As an expat in the UAE, you will be all too familiar with the unsolicited cold calls from financial services companies. If you’re not, you’re lucky. The reality is however, that we all need some form of financial service at some point in our lives, whether it be a bank account or insurance policy – the time will come. If you’re not comfortable doing it yourself or it simply isn’t possible, you can hire the services of an independent financial adviser to help. Now instead of agreeing to meet a stranger that called you out of the blue, you should do your homework and choose an adviser for yourself. Here are 7 things you should consider when picking the right professional:
There are 3 main regulators in the UAE that you need to be aware of as they all cover different areas. These are:
Insurance Authority – perhaps the more well-known regulator, the IA is responsible for regulated insurance companies, insurance brokerages and insurance-based products. This does not include health insurance – that’s a different regulator altogether.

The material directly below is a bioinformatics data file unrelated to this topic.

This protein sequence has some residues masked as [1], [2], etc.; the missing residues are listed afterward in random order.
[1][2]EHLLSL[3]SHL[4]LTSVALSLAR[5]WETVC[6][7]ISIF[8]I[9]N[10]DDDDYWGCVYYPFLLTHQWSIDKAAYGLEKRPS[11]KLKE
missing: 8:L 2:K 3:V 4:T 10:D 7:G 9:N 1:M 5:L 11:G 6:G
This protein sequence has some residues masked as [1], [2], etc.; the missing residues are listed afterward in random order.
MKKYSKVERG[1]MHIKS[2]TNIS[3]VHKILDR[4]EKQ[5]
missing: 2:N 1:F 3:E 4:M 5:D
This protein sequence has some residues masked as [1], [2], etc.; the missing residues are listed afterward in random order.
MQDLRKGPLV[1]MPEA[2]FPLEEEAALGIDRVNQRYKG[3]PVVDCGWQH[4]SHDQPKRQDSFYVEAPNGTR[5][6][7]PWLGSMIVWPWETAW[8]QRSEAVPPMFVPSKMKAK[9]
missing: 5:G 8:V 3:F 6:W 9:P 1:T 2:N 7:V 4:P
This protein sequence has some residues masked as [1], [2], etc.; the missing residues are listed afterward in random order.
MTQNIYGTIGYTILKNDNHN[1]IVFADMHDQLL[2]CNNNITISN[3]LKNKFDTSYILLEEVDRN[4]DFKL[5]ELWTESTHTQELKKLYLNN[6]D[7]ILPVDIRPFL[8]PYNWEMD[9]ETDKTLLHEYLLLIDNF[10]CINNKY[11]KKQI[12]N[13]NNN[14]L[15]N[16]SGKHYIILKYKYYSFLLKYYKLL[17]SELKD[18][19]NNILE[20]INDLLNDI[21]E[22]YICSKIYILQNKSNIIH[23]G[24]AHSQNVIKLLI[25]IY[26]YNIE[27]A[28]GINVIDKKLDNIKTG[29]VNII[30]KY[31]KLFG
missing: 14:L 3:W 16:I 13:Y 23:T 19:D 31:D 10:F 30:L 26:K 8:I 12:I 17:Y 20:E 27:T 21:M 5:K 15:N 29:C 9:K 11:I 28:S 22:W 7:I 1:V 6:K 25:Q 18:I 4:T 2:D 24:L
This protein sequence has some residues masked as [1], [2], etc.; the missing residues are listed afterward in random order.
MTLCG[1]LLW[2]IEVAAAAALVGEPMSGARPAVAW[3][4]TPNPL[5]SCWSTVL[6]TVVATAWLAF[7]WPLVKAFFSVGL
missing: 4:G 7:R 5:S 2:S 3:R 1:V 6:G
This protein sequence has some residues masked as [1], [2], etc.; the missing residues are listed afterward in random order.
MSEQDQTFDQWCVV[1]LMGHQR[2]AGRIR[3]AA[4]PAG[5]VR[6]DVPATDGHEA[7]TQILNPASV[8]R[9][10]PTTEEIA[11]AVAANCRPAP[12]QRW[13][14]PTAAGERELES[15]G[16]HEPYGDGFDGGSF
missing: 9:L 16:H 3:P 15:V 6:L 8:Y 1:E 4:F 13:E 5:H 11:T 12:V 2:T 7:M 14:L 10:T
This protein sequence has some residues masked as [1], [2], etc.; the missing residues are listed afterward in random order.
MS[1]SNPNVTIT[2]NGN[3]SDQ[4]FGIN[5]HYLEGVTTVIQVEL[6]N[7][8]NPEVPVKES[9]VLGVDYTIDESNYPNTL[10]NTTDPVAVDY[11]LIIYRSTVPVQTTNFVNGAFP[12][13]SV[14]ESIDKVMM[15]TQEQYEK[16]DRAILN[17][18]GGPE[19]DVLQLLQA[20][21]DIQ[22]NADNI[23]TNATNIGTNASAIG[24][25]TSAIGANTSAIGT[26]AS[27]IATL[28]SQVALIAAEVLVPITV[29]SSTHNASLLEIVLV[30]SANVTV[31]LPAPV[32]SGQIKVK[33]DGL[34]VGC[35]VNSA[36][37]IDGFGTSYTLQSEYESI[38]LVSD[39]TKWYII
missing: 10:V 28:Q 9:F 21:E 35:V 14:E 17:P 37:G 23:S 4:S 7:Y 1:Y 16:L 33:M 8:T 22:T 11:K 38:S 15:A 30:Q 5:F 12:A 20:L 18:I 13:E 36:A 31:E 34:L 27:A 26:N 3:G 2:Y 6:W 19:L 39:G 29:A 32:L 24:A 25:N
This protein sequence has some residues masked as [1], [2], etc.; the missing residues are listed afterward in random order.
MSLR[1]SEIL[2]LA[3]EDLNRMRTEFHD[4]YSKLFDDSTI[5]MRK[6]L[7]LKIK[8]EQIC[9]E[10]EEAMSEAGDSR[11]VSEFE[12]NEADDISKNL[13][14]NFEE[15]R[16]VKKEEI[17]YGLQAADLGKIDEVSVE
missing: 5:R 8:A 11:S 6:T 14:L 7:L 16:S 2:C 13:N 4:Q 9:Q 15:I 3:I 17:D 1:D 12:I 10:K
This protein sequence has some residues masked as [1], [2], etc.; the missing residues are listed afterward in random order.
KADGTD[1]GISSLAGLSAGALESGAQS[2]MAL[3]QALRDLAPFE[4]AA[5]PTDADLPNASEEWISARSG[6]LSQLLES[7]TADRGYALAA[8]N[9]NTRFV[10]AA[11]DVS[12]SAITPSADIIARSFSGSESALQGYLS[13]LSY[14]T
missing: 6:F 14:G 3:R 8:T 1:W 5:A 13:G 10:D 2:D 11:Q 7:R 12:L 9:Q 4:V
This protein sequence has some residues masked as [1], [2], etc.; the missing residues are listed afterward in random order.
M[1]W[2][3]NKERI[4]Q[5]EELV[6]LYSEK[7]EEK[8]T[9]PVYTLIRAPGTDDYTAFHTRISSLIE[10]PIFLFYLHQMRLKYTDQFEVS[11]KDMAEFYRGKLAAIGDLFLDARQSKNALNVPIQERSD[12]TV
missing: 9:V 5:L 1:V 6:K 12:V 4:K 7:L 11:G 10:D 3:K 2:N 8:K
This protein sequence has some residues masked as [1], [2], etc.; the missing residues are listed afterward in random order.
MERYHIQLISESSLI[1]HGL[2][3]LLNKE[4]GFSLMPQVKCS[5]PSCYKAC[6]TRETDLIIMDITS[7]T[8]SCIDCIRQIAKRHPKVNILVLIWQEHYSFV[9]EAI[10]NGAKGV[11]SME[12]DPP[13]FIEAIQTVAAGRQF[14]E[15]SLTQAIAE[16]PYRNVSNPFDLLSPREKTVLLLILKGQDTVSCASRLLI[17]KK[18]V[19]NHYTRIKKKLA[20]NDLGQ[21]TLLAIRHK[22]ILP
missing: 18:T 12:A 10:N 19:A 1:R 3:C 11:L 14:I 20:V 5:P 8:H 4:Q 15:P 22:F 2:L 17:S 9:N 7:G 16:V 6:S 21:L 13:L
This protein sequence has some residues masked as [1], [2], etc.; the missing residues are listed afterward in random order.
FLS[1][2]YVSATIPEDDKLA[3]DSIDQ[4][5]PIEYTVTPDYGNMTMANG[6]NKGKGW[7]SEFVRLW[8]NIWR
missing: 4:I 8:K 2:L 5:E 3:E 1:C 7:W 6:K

Securities and Commodities Authority – SCA regulates the investment world, which includes fund houses, investment advisers, traders and stock brokers etc.
Dubai Financial Services Authority – the DFSA regulates financial services that are conducted in or from the DIFC. Whilst the DFSA is arguably ‘the best’ regulator in terms of organisation and consumer protection, their authority is mostly restricted to the financial free zone.
So, with multiple regulators and a lack of clarity on who is responsible for what, the most important thing is to ensure the adviser is licensed by at least one regulator. If you have a bad experienced with an unlicensed company, you won’t be able to make a formal complaint or seek redress.
Don’t be afraid of asking to see an adviser’s qualifications. A good financial adviser takes pride in their professional development and will pounce at the opportunity to show you their achievements. Financial advisers without qualifications will undoubtedly attempt to dodge the question or spin you a white lie. So that you’re prepared, these are the most recognised qualifications you should look out for: